From a clinical standpoint, this is relevant, since when delivering free-flow CPAP using a Venturi system to generate the flow, any PEEP increase will cause an FiO2 increase, which might be misinterpreted as a patient’s response to PEEP. Finally Rvent tends to decrease for low QO2, due to the loss of entrainment at lower gas speeds. A typical behavior of a Venturi system is displayed in Figure 1.

Fig. 1 - Characteristic behavior of Venturi systems with higher or lower entrainment of ambient air (expressed as the ratio between initial oxygen flow and entrained air, Rvent). For the same O2 flow the Venturi with a higher entrainment will lead to a greater total flow, with lower FiO2 (due to the greater amount of air in the final mixture) and vice versa. Notice that a PEEP increase may determine a decrease of the performance of the same Venturi (as the positive pressure decreases the entrainment capabilities). Finally, in the low range of O2 flow (green arrow), the Rvent of the Venturi can drop, leading to low total flow rates and higher FiO2.

Description of the system

We herein describe and characterize a novel Venturi system (EasyVee flowmeter, Levate, Bergamo, Italy), coupled with a variable area oxygen flowmeter, connected to a high-pressure (4 bar) O2 source. The Venturi nozzle (with a diameter of 1.1 mm) is characterized by a nominal Rvent of approximately 4.5 when operating without downstream pressure. A novel solution is that the size of the aspiration port (open to ambient air) can be modulated, by means of a nonius, from full opening to complete closure (Fig. 2). The excursion progresses continuously, but six precalibrated marks are put in order to facilitate Qentr (and hence FiO2) titration with the use of a table or an app.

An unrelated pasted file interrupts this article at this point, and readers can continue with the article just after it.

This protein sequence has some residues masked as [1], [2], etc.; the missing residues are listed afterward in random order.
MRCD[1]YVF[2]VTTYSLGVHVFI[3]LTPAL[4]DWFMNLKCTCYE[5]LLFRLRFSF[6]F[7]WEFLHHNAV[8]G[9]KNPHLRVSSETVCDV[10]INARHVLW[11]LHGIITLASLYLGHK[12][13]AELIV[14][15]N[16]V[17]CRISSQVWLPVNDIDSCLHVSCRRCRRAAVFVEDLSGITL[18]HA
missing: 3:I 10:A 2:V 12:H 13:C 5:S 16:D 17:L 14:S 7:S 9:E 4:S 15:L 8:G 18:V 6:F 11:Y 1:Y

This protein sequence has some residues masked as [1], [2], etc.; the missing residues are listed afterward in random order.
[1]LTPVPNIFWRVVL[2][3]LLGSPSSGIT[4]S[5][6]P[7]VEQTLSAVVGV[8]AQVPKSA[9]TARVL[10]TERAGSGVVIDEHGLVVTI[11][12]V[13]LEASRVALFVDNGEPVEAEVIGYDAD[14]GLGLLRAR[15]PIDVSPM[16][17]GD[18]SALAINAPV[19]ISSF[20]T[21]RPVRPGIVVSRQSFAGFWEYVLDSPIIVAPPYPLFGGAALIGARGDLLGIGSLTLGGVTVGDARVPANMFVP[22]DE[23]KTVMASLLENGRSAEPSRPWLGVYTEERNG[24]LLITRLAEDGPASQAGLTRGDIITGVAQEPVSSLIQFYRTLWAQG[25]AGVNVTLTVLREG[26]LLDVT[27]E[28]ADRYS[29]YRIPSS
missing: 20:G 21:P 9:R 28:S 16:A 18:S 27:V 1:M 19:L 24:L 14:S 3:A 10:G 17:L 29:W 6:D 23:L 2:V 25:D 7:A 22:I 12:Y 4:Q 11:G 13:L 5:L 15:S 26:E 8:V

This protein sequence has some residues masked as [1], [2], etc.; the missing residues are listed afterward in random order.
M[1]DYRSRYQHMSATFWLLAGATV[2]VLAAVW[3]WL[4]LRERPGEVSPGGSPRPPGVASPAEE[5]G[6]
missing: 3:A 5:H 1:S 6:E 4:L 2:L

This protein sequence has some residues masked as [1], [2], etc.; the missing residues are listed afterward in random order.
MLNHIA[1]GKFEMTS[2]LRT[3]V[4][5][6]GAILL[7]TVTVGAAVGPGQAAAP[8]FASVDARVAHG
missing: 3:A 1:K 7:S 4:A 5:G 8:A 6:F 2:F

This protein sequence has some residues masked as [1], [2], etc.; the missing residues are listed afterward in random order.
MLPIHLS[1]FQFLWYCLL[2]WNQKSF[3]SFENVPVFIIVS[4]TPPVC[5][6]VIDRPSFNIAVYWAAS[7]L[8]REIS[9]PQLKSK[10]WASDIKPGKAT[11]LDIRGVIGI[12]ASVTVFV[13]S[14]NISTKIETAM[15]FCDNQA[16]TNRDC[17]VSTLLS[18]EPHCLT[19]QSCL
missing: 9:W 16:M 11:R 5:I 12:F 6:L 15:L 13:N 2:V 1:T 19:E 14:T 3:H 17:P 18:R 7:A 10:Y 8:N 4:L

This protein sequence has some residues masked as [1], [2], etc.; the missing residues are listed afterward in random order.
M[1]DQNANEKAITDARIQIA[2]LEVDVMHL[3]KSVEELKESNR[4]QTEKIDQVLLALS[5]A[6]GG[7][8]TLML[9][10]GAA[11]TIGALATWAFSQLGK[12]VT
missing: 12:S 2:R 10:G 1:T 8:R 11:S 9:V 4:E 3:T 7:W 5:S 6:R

Because of the size of the nozzle, the maximum achievable flow from a standard 4-bar oxygen wall port equals 38-40 L/min, even if the flow meter is opened to full scale. Therefore, when the nonius is completely closed to deliver pure oxygen (FiO2 100%), the total flow might be inadequate to provide noninvasive CPAP support; a novel solution is the presence of a switch to bypass the Venturi nozzle, achieving up to 70 L/min oxygen flows.

Fig. 2 - Representation of the novel Venturi. Panel A: The oxygen (blue) flow delivered by a variable surface flowmeter (1) is directed (2) through the small nozzle (3) where the high speed and subsequent enlargement of the section causes an entrainment of air from the ambient through a nonius (4), whose bore can be modulated, varying the final (5) FiO2 and total flow. Panel B: In the case of pure oxygen delivery, the Venturi nozzle is bypassed by a switch (2) and flow follows an auxiliary larger-bore path. Panel C: Image of the device.


In this bench study we evaluated the performance of the novel Venturi system, in terms of total flow generated and FiO2 for different QO2, nonius position, and PEEP loads, to simulate different clinical scenarios. Total flow and FiO2 were measured by VT Plus HF (Fluke Biomedical, USA). FiO2 was measured additionally by PICK-O2 (Medizintechnik Juergen K. Kranz GmbH) and values were averaged to obtain the measured FiO2 (FiO2,meas). Theoretical FiO2 (FiO2,th) was calculated as:


and compared with FiO2,meas to verify internal data consistency.

For each condition Rvent was calculated as:



As expected FiO2,meas and FiO2,th were tightly correlated (Fig. 3).